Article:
7 Steps Every Nonprofit Should Take to Recruit More Volunteers
Almost every nonprofit wants to recruit more volunteers. This blog post will walk you through the 7 steps you must take to build a compelling recruiting plan.
Last week was National Volunteer Week in the United States, celebrating the 62.6 million residents of the United States who volunteered an average of 52 hours per person per year.[i] That’s over 3 billion labor hours, or the equivalent of 1.6 million full-time employees.
It is definitely cause for celebration. After all, that’s a huge donation to the nonprofit sector.
It’s also cause for reflection.
There are 1.57 million nonprofits in the United States.[ii] When those statistics are viewed side by side, the competition for volunteer hours looks fierce. If your organization wants more than the equivalent of one full-time employee, you need to do better than other organizations at recruiting and retaining them.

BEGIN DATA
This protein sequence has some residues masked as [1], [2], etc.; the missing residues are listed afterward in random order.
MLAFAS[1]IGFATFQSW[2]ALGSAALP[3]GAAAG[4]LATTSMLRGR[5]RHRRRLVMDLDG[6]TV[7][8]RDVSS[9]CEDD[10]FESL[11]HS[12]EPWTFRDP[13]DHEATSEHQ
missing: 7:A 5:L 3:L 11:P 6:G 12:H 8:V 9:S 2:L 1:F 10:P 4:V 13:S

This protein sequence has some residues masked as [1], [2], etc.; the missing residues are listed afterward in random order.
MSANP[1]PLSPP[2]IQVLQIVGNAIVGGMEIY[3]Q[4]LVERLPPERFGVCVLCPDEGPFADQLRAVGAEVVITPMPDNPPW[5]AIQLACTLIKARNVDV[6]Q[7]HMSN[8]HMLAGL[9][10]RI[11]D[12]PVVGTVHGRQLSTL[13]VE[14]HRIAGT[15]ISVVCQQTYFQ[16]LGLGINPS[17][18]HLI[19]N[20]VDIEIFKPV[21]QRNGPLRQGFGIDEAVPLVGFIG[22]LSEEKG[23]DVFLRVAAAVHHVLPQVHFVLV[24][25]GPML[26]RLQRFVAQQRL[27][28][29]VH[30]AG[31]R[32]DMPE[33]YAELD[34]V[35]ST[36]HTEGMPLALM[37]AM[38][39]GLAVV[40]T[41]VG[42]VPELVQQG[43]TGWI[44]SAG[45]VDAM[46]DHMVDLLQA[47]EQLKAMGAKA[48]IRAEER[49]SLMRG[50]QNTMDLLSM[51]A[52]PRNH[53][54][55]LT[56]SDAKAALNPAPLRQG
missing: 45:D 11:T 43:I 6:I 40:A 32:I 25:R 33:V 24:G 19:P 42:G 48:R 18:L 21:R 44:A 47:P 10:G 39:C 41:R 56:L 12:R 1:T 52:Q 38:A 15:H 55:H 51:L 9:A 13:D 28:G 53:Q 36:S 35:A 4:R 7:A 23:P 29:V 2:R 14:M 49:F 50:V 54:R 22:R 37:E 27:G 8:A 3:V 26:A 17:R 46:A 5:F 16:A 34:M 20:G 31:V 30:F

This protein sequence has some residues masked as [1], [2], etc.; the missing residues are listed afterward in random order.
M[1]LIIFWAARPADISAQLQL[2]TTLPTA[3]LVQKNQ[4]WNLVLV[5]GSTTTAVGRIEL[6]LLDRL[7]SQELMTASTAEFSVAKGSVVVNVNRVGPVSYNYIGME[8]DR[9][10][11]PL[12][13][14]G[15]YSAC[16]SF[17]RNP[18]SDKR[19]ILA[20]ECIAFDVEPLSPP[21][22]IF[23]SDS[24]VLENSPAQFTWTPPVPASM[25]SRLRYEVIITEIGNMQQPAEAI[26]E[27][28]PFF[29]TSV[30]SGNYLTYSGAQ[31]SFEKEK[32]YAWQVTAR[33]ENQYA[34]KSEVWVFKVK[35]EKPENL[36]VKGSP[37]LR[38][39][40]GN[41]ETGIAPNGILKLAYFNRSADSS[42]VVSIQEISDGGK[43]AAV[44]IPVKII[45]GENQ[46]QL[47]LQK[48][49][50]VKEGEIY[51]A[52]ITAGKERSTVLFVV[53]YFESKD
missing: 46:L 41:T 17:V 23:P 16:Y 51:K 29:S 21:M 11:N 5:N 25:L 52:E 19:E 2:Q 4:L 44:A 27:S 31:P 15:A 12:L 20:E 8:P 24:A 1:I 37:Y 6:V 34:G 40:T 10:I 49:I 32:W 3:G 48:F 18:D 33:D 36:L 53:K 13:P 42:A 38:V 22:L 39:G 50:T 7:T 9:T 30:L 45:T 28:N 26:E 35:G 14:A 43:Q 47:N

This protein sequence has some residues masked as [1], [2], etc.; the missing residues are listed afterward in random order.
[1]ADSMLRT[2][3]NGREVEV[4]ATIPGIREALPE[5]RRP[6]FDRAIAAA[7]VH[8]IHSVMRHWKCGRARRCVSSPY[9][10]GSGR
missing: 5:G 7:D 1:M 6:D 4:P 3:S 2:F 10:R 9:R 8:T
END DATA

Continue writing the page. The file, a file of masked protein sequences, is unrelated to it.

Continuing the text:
This blog post will give you the framework for a plan to help you recruit more volunteers to your organization. Next week’s post will focus on how to keep volunteers once they you have them on board.
Why You Need a Plan to Recruit More Volunteers
For-profit companies that compete in industries where talent is scarce carefully construct plans to recruit the skills required. When money is tight, they look creatively at the benefits they can offer. Nonprofits often use similar creativity to recruit the talent they need.